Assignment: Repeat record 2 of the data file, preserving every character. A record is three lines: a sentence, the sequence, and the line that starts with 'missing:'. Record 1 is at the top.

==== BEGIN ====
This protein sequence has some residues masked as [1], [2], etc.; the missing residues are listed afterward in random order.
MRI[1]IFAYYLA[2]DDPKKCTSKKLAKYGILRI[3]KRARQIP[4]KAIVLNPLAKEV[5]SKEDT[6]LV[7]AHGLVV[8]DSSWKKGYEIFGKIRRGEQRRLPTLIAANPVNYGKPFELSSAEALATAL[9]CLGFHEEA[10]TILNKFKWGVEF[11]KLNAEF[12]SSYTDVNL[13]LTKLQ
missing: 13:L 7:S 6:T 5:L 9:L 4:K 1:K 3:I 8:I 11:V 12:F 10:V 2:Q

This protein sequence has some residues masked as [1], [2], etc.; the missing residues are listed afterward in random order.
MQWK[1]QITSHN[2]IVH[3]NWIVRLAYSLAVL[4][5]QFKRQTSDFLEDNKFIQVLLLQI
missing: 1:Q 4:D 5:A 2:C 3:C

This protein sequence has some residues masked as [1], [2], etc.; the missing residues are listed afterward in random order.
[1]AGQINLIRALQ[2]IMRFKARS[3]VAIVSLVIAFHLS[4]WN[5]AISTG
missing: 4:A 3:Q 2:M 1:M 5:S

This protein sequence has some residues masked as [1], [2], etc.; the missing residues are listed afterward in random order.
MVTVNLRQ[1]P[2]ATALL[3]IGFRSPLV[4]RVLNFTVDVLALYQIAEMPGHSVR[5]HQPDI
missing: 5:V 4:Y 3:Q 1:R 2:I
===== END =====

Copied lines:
This protein sequence has some residues masked as [1], [2], etc.; the missing residues are listed afterward in random order.
MQWK[1]QITSHN[2]IVH[3]NWIVRLAYSLAVL[4][5]QFKRQTSDFLEDNKFIQVLLLQI
missing: 1:Q 4:D 5:A 2:C 3:C